I wrote a bit of OpenScad to laser cut a leather pen case

https://github.com/creuzerm/openscad-projects/tree/master/laserable/Pen%20Case

I cut it and am looking at it and while it looks good, I think it is flawed.

The little round holes for stitching are easy to tell a robot to make. However, I am thinking that they actually overly weaken the seam.

I didn't look for the wisdom in the old fashioned hand tools.

The best stitching punches put little slits at a diagonal to the seam. I think this is actually very clever. This directs any tearing forces away from the next stitch hole and also not directly towards the edge.

So back to the drawing board so to speak and change the code to cut slits.

Than time to test and see if the slits really do make for a stronger seam.

In album 1/9/17

It's wonderful what happens when you help others

Something amazing happened this week. A group that I participate in was just given an amazing gift.

http://enablingthefuture.org/ was given a $600k grant from google.org.

Having printed and given away the parts for a prosthetic hand, helped with a fundraiser for getting a 3D printer, and spent some time writing a bit of software leveraging other people's work, I know how far this money can be spread in this group.

Hundreds of people have worked hard to get e-NABLE to this stage. 

Great work for everybody involved, and thanks to Google for recognizing the potential of this group.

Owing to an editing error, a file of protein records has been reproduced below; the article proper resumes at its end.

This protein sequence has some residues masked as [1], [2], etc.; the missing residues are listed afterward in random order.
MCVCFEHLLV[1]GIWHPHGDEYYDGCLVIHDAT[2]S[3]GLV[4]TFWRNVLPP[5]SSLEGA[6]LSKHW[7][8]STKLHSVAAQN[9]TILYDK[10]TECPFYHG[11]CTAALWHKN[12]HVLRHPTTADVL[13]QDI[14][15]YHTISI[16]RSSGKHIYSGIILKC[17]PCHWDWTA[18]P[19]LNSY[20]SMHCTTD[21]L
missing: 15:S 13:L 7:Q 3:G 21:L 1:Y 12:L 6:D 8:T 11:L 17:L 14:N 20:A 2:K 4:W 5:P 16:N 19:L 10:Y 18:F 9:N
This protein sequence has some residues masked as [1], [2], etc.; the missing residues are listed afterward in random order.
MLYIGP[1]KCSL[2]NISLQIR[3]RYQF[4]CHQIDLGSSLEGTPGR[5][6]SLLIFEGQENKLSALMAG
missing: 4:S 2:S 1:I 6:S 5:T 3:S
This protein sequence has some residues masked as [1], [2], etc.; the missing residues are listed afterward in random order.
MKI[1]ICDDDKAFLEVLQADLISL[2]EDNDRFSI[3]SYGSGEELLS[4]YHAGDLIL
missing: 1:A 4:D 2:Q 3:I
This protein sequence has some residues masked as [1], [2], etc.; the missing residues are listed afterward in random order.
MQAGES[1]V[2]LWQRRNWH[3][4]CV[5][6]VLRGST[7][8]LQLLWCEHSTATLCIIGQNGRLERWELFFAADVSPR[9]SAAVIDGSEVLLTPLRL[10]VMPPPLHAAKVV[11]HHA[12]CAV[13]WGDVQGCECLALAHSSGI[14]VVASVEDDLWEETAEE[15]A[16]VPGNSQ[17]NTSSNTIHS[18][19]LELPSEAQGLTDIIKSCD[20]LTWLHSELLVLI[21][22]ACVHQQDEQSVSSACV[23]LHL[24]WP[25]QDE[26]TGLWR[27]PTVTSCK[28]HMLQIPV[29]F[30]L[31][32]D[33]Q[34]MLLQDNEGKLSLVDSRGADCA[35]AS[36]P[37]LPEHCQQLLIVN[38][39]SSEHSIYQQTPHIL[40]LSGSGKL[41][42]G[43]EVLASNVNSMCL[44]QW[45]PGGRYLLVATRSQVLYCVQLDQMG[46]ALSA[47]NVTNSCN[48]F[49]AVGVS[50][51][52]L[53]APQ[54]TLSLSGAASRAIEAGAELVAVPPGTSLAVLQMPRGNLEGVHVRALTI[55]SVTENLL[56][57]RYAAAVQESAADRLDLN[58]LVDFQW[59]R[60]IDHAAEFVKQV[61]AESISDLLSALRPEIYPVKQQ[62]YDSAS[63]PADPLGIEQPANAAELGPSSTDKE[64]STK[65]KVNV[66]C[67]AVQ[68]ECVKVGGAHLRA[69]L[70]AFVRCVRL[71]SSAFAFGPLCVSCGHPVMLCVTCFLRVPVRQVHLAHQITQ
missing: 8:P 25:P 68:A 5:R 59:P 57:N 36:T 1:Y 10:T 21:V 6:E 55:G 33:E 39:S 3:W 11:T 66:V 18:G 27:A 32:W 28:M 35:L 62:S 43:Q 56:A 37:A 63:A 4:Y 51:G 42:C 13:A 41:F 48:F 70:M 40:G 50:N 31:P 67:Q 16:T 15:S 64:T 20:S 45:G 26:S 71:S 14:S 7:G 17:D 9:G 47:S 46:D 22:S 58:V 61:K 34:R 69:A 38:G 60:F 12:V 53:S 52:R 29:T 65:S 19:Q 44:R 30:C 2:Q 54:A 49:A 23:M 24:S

Enable Community Foundation Awarded $600,000 Google.org Grant
      We’re excited to announce that the Enable Community Foundation (ECF) has just been awarded a $600,000 grant by Google.org to support the mission of the e-NABLE community!  The grant is part o…

Anybody else try the SOL Escape Bivy? I found one on clearance for $35 shipped and…

Anybody else try the SOL Escape Bivy? I found one on clearance for $35 shipped and thought I'd give it a try. $50 is too rich for my blood given the mixed reviews and stories how it's a tight fit. Only been wanting one for 2 years.

The features I liked in the ads are the unobtrusive green color, heat reflective construction, and waterproof while being breathable.

I ran it through it's paces as best as I can with the temps running around 0 outside.

Initial test. I filled the stuff sack with water. The sack is made of the same material, without the nicer seams. The water poured out the seems, but no seeping on the main material. Sticking your hand in the bag, you do feel the 'space blanket' effect with nearly instantly warmer hands.